Earnings season is showing many positive signs for the oil industry. The earnings quarter vs quarter show improvements and expenses are down year over year. This good news could help with the explorers over the near term but weakening demand for oil globally could keep the companies in a declining pattern for longer. Fracturing in OPEC's willingness to cut more production and a fracking resurgence in the US should keep a lid on oil prices, and subsequently share prices of oil and gas explorers.
Not all of this should be seen as bad news. A longer term outlook is starting to show the deterioration of production capacity as a result of the cuts in capital expenditures that took place at the end of last year. Oil inventories are decreasing in the US which will eventually result in more volatility in the price of oil during any pick up in demand. The fracking story is also not the same as in the past. While record wells are being dug, there are issues with infrastructure to start pulling oil. Completion and Production revenues from Halliburton's recent earnings release shows the profitability of renting equipment that is in short supply.
In short the outlook for the macro space is not favoring a surge in oil prices in the near future, but oil service companies keeping growth reigned in through less Cap Ex will be able to weather a slowdown easier than in the past and provide a great entry point for a longer term outlook.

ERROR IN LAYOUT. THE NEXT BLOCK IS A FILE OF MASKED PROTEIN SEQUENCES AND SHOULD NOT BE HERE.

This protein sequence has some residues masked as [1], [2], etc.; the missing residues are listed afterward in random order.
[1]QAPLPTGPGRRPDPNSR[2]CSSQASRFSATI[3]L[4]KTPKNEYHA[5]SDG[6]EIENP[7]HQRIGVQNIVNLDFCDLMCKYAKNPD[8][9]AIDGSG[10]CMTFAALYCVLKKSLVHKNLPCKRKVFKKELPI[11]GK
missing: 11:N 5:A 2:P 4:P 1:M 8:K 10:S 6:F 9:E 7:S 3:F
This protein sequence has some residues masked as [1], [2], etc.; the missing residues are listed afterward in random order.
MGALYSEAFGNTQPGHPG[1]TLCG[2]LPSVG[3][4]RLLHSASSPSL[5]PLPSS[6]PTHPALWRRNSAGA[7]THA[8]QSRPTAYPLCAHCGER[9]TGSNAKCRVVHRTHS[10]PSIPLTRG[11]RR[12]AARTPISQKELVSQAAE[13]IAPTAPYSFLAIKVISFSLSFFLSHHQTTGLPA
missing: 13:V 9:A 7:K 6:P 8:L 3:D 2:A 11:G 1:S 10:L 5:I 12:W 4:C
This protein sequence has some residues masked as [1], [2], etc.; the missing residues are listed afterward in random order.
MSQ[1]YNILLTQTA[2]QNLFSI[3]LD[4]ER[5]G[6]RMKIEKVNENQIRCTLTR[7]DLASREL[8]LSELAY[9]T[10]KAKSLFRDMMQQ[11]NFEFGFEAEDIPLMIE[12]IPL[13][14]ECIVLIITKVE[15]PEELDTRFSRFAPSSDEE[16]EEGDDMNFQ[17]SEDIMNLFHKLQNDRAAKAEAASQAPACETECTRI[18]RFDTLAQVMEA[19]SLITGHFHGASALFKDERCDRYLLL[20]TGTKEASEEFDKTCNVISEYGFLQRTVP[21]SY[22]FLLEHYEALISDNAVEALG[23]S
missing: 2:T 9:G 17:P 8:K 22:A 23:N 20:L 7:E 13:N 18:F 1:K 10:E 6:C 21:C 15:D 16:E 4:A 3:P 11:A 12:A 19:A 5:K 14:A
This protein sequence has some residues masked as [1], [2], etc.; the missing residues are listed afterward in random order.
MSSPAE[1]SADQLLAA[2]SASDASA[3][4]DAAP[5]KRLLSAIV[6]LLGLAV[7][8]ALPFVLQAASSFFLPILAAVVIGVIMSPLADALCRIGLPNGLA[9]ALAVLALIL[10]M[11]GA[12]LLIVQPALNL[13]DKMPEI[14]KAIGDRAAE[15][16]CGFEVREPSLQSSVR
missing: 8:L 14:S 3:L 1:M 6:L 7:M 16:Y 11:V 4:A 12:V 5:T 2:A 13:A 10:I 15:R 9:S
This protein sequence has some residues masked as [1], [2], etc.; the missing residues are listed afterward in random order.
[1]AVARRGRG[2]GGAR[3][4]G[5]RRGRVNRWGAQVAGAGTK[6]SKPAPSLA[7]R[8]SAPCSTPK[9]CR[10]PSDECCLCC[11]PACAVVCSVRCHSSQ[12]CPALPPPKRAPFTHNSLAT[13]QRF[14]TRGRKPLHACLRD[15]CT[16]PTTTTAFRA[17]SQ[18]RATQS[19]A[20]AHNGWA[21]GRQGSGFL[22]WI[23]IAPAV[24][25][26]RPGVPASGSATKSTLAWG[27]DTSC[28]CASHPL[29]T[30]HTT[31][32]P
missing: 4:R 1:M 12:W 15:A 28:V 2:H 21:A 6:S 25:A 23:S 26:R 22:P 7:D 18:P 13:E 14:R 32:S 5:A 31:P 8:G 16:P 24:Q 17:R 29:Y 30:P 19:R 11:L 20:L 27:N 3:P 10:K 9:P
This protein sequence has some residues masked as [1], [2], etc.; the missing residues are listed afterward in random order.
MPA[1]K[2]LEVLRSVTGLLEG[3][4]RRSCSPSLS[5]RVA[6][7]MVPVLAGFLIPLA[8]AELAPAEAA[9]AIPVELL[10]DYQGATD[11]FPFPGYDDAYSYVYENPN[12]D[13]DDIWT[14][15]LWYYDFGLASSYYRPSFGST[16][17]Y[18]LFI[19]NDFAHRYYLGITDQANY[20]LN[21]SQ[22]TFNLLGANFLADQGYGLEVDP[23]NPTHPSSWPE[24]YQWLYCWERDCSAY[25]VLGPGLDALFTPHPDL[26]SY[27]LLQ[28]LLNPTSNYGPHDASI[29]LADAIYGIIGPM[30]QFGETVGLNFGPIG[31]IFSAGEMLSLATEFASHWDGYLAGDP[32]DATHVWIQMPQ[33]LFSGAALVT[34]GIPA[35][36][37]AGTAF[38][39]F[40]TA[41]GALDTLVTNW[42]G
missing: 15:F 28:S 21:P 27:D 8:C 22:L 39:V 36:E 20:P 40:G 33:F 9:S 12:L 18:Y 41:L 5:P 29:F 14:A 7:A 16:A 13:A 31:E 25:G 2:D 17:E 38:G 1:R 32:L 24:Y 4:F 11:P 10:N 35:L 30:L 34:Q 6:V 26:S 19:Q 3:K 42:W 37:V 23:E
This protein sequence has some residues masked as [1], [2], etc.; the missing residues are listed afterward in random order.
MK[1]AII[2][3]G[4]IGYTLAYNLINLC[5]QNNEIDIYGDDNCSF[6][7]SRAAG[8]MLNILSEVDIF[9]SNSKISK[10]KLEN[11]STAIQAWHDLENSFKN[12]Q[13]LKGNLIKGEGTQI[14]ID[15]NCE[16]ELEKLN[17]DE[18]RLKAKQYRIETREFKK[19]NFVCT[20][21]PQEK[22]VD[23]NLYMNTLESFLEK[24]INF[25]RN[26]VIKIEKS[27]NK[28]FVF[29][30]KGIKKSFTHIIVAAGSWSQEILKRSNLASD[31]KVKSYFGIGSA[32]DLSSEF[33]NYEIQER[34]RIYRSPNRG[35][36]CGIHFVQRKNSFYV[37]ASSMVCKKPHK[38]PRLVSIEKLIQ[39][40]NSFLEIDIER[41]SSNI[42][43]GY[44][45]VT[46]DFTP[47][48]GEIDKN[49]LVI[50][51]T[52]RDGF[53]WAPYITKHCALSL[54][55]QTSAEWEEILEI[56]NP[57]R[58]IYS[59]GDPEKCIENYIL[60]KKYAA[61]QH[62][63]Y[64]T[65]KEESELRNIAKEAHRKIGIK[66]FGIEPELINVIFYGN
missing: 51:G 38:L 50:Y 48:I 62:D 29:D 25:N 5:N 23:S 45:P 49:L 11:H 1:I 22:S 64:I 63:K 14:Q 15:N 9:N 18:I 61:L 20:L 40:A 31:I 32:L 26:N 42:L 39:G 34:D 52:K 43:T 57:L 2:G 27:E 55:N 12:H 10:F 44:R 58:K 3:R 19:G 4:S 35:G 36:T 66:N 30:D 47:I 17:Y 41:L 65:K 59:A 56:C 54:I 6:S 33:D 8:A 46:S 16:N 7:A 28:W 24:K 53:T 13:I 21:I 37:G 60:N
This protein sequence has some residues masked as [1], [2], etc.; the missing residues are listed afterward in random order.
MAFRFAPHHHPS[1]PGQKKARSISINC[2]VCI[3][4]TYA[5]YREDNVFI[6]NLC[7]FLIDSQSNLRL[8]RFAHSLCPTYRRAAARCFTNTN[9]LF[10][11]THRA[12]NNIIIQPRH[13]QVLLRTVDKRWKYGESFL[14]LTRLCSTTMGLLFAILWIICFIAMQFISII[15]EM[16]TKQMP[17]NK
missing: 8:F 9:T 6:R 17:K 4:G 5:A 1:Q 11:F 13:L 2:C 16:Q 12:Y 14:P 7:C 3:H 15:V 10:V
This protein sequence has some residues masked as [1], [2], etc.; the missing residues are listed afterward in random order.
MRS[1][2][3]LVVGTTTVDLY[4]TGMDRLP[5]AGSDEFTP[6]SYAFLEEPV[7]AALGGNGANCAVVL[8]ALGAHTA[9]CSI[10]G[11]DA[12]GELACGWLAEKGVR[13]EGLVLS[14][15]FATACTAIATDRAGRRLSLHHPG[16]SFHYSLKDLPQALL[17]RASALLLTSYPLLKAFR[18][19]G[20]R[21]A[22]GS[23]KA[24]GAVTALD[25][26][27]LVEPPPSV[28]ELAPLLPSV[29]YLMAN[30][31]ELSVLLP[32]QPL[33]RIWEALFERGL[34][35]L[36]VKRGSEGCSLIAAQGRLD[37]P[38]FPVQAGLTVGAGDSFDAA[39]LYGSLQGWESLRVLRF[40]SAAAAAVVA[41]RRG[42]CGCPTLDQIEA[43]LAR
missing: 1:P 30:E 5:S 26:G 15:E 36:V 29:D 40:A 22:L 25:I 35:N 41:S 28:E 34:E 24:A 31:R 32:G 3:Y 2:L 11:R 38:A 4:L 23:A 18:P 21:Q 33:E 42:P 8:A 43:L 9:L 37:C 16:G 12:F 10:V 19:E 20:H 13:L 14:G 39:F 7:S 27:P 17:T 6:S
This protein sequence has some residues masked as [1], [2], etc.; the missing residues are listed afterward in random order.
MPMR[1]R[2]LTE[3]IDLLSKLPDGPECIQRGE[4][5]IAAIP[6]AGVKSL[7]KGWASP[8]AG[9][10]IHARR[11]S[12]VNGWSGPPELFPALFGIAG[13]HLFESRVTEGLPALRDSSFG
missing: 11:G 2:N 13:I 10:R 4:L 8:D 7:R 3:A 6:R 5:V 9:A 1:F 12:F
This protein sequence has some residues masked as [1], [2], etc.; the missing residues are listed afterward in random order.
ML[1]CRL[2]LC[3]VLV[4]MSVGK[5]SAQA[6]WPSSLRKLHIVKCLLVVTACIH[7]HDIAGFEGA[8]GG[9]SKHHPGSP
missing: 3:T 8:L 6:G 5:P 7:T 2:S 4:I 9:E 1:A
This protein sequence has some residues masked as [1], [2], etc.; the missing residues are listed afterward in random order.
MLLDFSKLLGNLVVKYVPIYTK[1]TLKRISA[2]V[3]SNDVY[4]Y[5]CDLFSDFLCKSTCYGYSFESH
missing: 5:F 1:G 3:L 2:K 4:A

With congressmen in the US splitting from the party lines in another vote for the Healthcare bill, republicans are having a hard time remaining united, and the markets are starting to notice. The dollar dropped on the news that the republicans ability to pass the new healthcare bill is waning and the dollar index is suffering as a result.
The inability of the US government to pass bills or show signs of cooperation have the world taking notice and looking for better regions and currencies to place their money. The talk by the Fed and their concerns on inflation has contrasted other central bank's hawkish outlooks and started the dollar decline. We could now see an acceleration as the much anticipates (and baked in) prospects of fiscal policy padding the withdrawal of monetary policy looks less likely.
Today the Bank of Canada (BOC) is likely to raise its benchmark interest rates by 25 basis points. Many are looking at the language as the true determinate of the direction of the Canadian stock markets, bonds, and the dollar (CAD). The current rate hike has been priced in but markets are going to look for a conciliatory tone in the report that will determine how likely further hikes are to be. Many of these worried are around the high debt levels in the Canadian economy, some estimates around 170% of GDP. The central bank is likely to say further hikes are 'data dependent' and not have as aggressive of a tone as some fear. The board should look to see if the slowing economy is accelerated by this first hike before looking to adjust policy further. In terms of seeing how this will affect the private consumers one has to just watch the performance of the large banks.
Many of the banks have outrun the overall market in the anticipation of greater profitability in a rising rate environment. That performance can quickly change if we start to see loan delinquencies and a slowdown in lending as a result of these higher rates. A quarter basis point increase should not be the tipping point of the entire lending economy in Canada but how the bank react to the longer term prospects of more increases, especially in their management of in house prime rates on mortgages, will be the deciding factor.